The chances of Benjamin Netanyahu ever enjoying a majority of support in the Knesset again are as close to zero as they can be. He will not lead a unity government while fighting charges of bribery, fraud, and breach of trust; the opposition Kachol Lavan party’s platform may have often seemed light on substance throughout the two elections campaign of 2019, but its uniting principle was not to support an indicted prime minister, and especially not one hell bent on undermining the independent judiciary.

Nor will Netanyahu lead another right-religious government; Avigdor Liberman’s animosity toward the ultra-Orthodox parties, and their reluctance to cede politically valuable privileges and fiefdoms, have already sabotaged two attempts to form a right-wing coalition. As for a third election breaking the deadlock in favor of Netanyahu, polls do not indicate a surge in support for the prime minister and his bloc; in fact, about 56 percent of Israelis want him to leave now.

Netanyahu’s political career may be finished, but unless the High Court compels him to step down he will drag out the inevitable for as long as possible. It benefits him politically and he isn’t likely to face a serious internal rebellion. On Thursday, when Attorney General Avichai Mandelblit confirmed the indictments, Likud MK Gideon Saar called for a party primary in which he would challenge the prime minister. Saar, who is as right-wing as they come in Likud, deserves credit for openly challenging Netanyahu’s absurd claim that he is the victim of a deep state “coup.” But when it comes to talk of a revolt inside Likud, there is likely no real threat. The party is too weak and heavily invested in Netanyahu to abandon him now.

At one point, early on in his second and more successful run as Likud leader, Netanyahu’s power as party leader was partially constrained by internal institutions such as the Central Committee (especially when it was led by Danny Danon) and the Likud courts. At the time, Likud was more or less a western-style conservative party with a healthy stock of potential leaders. These included Saar, Yisrael Katz, Nir Barkat, Yuli Edelstein, Moshe Ya’alon, and Gila Gamliel. Many are still in the party, but they have been deprived of political oxygen and leadership opportunities as Netanyahu has consolidated power in the party.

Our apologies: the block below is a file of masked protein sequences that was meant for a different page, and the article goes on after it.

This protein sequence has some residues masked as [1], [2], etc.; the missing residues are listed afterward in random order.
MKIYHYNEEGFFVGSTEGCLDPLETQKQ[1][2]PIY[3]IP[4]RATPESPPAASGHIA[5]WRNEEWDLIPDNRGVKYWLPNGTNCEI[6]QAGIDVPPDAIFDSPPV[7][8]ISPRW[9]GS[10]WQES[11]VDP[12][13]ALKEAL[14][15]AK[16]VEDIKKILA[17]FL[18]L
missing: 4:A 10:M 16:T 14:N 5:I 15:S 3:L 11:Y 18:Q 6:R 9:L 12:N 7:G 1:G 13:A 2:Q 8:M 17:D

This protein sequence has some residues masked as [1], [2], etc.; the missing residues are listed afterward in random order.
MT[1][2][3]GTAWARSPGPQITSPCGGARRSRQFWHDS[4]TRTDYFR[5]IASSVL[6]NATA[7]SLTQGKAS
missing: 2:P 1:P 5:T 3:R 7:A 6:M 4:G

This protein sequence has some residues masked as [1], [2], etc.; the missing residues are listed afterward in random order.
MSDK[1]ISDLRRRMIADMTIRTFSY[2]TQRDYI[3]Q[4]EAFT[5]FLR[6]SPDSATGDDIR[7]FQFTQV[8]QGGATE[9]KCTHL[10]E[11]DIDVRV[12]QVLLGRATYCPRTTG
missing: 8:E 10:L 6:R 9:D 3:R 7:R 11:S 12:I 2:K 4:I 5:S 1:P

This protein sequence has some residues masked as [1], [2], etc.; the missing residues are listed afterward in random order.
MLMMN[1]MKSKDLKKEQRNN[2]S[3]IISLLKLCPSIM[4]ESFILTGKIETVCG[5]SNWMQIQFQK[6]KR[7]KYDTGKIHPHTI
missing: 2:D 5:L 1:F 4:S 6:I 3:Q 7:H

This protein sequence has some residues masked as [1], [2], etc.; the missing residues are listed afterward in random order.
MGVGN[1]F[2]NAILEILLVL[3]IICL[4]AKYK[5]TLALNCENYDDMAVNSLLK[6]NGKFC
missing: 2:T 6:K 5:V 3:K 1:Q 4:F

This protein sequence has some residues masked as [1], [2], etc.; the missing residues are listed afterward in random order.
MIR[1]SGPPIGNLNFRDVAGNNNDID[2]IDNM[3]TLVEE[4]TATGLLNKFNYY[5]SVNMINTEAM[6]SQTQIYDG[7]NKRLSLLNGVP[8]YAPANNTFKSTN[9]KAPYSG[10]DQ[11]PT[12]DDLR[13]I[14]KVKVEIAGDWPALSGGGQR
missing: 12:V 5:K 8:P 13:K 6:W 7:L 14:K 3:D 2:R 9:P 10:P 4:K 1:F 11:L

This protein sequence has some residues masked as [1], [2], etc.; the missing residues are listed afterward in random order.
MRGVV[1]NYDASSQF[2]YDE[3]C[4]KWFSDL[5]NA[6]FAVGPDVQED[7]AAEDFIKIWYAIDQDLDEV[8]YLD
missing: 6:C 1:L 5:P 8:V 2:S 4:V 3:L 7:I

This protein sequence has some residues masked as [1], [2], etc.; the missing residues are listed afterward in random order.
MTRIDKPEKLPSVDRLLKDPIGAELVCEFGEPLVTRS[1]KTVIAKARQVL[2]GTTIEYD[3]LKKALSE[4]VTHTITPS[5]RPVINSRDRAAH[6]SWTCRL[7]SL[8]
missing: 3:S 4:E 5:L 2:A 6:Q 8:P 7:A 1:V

The party is now less about ideas than it is about the man at the top. Since the breakup of the last moderate coalition it led in 2014, Likud has resembled more a vehicle for the “populist radical right,” argues political scientist Cas Mudde in his insightful book on the new wave of far-right politics. Likud has not succumbed to fascism, as some of its more hyperbolic critics sometimes say, but it has portrayed itself – and its leader – as being in a Manichean struggle with “the old elites” of the Labor Party, the legal establishment, the academy, and the press. Granted, Likud has successfully exploited the country’s social divisions since 1977, but that was usually in service of the party’s agenda. Today it is in service of one man’s career.

Likud is not the only right-of-center party that made this transition to personality-based populism in recent years. Fidesz, the ruling party in Hungary, was once seen as a repository for the democratic hopes of young nation reborn; now it is a vessel for the populist-nationalist ambitions of its leader, Viktor Orban. “These parties,” writes Mudde, “profit from a so-called ‘reputational shield,’ that is, their origins protect them from a far-right stigma.” Under Netanyahu, Likud has benefited from both its respectable pedigree and their leader’s populist rhetoric and image.

Without Netanyahu, there is not much left for Likud to distinguish itself from other right bloc parties. After all, what has Likud stood for in recent years besides for the continuation of Netanyahu’s rule? And what has Netanyahu stood for besides for the continued occupancy of the Netanyahu family in the prime ministerial residence on Balfour Street? What has been the Likud’s claim to leadership of the political right besides for Netanyahu’s hold on the kishkes of its voters?

Netanyahu’s personal appeal has weakened in recent elections, but there is no figure among the Israeli right who draws similar support and sympathy. Gideon Saar and other challengers will struggle in the face of polls showing the party performing better in a general election with Netanyahu at the helm. The self-interest argument for getting rid of Netanyahu is simply not as strong as some believe it is.

This is why Saar’s best argument is to demand a primary in order to preempt such an election, after which Netanyahu will still be unable to form a coalition. But with less than three weeks to act, he and others in the party opposed to Netanyahu’s continued leadership will find it incredibly difficult to oust him in these circumstances. The party has the power to set primaries for a date after the Knesset is dissolved, which will render Saar’s argument about stopping an election moot. The rebels’ big hope, though they can’t say it publicly, is a High Court ruling requiring Netanyahu to step down, or a judicial determination that he can’t be given the mandate to form a government while under indictment. As long as the challenge remains purely political, it’s hard to see Netanyahu losing Likud.